Tom Landis and Amy Poehler have a lot in common.
Landis is the real-life supervisor for the York City Recreation and Parks Bureau.
Poehler plays Pawnee, Ind., parks and recreation director Leslie Knope on NBC's new show "Parks and Recreation."
Knope is serious about her job. She installed speed bumps on a playground slide, as seen in a promo for the comedy series.
Landis said he laughed out loud when he saw the commercial.
"Safety is a big concern for us," he said. "Obviously, she was taking it to an extreme."
But Landis, a 19-year parks and recreation veteran, takes his job seriously, too.
He's eager to see how NBC portrays his career. He hopes the show doesn't just poke fun at parks and recreation.
"The TV show (can be) a humorous way to touch on important issues," he said.
Landis discussed his take on parks and recreation as he drove around York with recreation director A.J. Grimm on a recent Tuesday morning.
He spotted a yellow-crowned night heron, an endangered species, at Kiwanis Lake.
He pointed out the field where Brooks Robinson started his baseball career at Veterans Memorial Park.
He recently met people who traveled from Arizona to take a spin at the Reid Menzer Memorial Skatepark.
Spring is an especially busy time for Landis, but he's not alone. Fifteen full-time staff members chip in.
Road kill, broken windows, leaky roofs, fallen trees and graffiti are some of the challenges they face daily.
Landis and Grimm took some time to check in with their staffers.
Edward Freeland and George Jennings fixed a burst pipe at Bob Hoffman Stadium.
Another crew cleared leaves out of Farquhar Park gutters.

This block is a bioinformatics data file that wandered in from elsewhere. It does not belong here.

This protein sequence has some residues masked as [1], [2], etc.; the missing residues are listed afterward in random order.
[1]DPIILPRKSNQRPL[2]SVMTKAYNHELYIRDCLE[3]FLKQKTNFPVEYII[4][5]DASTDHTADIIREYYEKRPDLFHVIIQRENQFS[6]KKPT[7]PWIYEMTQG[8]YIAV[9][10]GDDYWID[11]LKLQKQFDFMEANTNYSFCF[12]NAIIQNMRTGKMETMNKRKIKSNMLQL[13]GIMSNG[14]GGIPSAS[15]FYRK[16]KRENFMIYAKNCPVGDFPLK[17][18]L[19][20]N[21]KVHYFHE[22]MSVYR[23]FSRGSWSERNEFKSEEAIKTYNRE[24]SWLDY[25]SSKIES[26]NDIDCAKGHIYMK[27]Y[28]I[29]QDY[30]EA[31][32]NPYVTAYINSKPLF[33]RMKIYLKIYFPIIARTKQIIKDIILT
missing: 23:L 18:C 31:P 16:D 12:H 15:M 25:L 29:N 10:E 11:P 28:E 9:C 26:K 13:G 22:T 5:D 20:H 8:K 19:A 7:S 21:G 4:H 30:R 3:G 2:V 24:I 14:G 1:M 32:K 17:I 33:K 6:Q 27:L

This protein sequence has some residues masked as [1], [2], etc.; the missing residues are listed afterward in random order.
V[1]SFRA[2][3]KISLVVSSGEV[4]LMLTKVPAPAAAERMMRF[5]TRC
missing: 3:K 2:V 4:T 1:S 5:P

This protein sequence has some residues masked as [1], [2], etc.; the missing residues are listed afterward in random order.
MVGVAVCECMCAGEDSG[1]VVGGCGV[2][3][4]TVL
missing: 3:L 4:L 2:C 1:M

Kathy Arnold mopped the Voni B. Grimes Gym floor.
Chip Lewis and Jody Trimmer painted the Princess Center.
"The beauty of this job is that there is always something different to do," Lewis said.
The staff's ingenuity helps Landis stretch his shrinking budget -- another challenge of the job.
Recycled hockey sticks are used as trash-picking tools. Old chain-link fences are used to drag baseball fields. In-house welding and carpentry patch up old machines and equipment.
Tax money, donations and sponsorships provide financial support. Community organizations and local businesses replace, upgrade and expand York playgrounds through the Angels of the Park Program.
There's always more to do. A downtown senior center and Memorial Park facelift are in the works. Energy-efficient elements are constantly being incorporated, Grimm said.
It isn't all hard labor. Perks of the job include getting outdoors, being creative and serving the community, Landis said.
Many children that live in York can't walk out their back doors to play."Our parks become a backyard for a child," Landis said. About 98 percent of city residents can walk to a park. More than 100,000 people pass through the gates of Hoffman softball complex every summer.
Sometimes it's the community service that provides comic relief. Since the staff is out in the city all day, they have plenty of bizarre stories to share, Grimm said.
He's never gotten a call from a parent insisting that he put speed bumps on a sliding board, but he's ready for anything.
"A lot of people don't realize all that we do," he said.
IF YOU WATCH
What: "Parks and Recreation"
When: 8:30 p.m. Thursdays
For details: www.pawneeindiana.com
White Rose Bar and Grill, 48 N. Beaver St. in York, hosts a premier Party for NBC's show "Parks and Recreation."
The free event starts at 8 p.m. Thursday.
A portion of all proceeds of food and drink sales will be donated to Bring on Play -- a fund to renovate the playground equipment at York's Lincoln Park.
For details, call 848-5369 or visit www.whiterosebarandgrill.com.
For details about the Bring on Play program or York City Recreation and Parks, visit www.yorkcity.org.
BY THE NUMBERS
York parks by the numbers:
27 parks and green spaces
5 recreation facilities
250 total acres
5 baseball fields
23 basketball courts
13 tennis courts
22 play structures
122,000 daffodil plants
Source: York City Recreation and Parks Bureau